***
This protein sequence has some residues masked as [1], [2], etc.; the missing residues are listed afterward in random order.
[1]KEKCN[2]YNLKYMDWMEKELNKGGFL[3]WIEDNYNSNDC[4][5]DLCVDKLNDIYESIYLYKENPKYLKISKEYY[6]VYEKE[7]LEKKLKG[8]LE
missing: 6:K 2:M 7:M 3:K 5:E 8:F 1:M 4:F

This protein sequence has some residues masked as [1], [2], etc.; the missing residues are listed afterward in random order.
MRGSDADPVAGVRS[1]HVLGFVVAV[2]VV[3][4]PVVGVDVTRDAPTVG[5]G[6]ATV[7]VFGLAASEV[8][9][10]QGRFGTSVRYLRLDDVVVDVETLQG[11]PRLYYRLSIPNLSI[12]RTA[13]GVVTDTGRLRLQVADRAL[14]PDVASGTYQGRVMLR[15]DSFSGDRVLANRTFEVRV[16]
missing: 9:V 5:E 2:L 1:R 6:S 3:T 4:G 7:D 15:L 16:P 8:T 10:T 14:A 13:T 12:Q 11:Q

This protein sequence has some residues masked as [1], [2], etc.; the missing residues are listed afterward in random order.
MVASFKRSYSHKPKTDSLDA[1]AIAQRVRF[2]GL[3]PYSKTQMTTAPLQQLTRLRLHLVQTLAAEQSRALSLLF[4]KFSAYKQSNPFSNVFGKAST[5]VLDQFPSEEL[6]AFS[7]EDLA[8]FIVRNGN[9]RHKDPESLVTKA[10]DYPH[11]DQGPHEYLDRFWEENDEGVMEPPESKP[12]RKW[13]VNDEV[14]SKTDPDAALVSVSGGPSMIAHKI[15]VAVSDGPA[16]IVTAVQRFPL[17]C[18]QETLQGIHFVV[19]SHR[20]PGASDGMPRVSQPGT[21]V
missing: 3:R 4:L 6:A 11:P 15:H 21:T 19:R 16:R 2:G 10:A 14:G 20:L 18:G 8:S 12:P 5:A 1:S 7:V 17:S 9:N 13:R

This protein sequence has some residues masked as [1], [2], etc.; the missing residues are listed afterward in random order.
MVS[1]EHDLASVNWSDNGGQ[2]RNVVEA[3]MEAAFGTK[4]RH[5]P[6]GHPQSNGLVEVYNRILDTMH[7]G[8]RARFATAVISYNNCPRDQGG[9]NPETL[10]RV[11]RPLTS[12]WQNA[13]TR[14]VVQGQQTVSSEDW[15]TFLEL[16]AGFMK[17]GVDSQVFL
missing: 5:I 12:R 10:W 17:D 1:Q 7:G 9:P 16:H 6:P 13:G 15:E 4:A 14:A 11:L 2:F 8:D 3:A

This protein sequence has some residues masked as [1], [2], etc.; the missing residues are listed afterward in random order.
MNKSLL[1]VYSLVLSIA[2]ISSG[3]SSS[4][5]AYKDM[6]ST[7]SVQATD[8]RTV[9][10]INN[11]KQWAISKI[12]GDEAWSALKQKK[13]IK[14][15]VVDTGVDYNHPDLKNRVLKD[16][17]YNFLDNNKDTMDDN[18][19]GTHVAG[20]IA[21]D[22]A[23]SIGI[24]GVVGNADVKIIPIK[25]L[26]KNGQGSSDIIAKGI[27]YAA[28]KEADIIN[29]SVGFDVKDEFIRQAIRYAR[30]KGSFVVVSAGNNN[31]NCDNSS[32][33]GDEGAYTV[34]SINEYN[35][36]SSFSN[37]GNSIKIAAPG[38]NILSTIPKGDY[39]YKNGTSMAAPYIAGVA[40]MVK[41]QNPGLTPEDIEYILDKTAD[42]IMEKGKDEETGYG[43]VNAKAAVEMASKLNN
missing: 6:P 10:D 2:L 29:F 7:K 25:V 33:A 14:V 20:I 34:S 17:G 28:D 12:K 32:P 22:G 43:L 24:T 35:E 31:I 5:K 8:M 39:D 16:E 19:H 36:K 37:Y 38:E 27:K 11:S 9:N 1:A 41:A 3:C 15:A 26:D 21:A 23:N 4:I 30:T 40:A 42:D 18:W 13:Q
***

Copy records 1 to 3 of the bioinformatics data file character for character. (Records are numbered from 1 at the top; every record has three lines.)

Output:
This protein sequence has some residues masked as [1], [2], etc.; the missing residues are listed afterward in random order.
[1]KEKCN[2]YNLKYMDWMEKELNKGGFL[3]WIEDNYNSNDC[4][5]DLCVDKLNDIYESIYLYKENPKYLKISKEYY[6]VYEKE[7]LEKKLKG[8]LE
missing: 6:K 2:M 7:M 3:K 5:E 8:F 1:M 4:F

This protein sequence has some residues masked as [1], [2], etc.; the missing residues are listed afterward in random order.
MRGSDADPVAGVRS[1]HVLGFVVAV[2]VV[3][4]PVVGVDVTRDAPTVG[5]G[6]ATV[7]VFGLAASEV[8][9][10]QGRFGTSVRYLRLDDVVVDVETLQG[11]PRLYYRLSIPNLSI[12]RTA[13]GVVTDTGRLRLQVADRAL[14]PDVASGTYQGRVMLR[15]DSFSGDRVLANRTFEVRV[16]
missing: 9:V 5:E 2:L 1:R 6:S 3:T 4:G 7:D 15:L 16:P 8:T 10:T 14:A 13:T 12:Q 11:Q

This protein sequence has some residues masked as [1], [2], etc.; the missing residues are listed afterward in random order.
MVASFKRSYSHKPKTDSLDA[1]AIAQRVRF[2]GL[3]PYSKTQMTTAPLQQLTRLRLHLVQTLAAEQSRALSLLF[4]KFSAYKQSNPFSNVFGKAST[5]VLDQFPSEEL[6]AFS[7]EDLA[8]FIVRNGN[9]RHKDPESLVTKA[10]DYPH[11]DQGPHEYLDRFWEENDEGVMEPPESKP[12]RKW[13]VNDEV[14]SKTDPDAALVSVSGGPSMIAHKI[15]VAVSDGPA[16]IVTAVQRFPL[17]C[18]QETLQGIHFVV[19]SHR[20]PGASDGMPRVSQPGT[21]V
missing: 3:R 4:L 6:A 11:P 15:H 21:T 19:R 16:R 2:G 10:A 14:G 20:L 18:G 8:S 12:P 5:A 1:S 7:V 17:S 9:N 13:R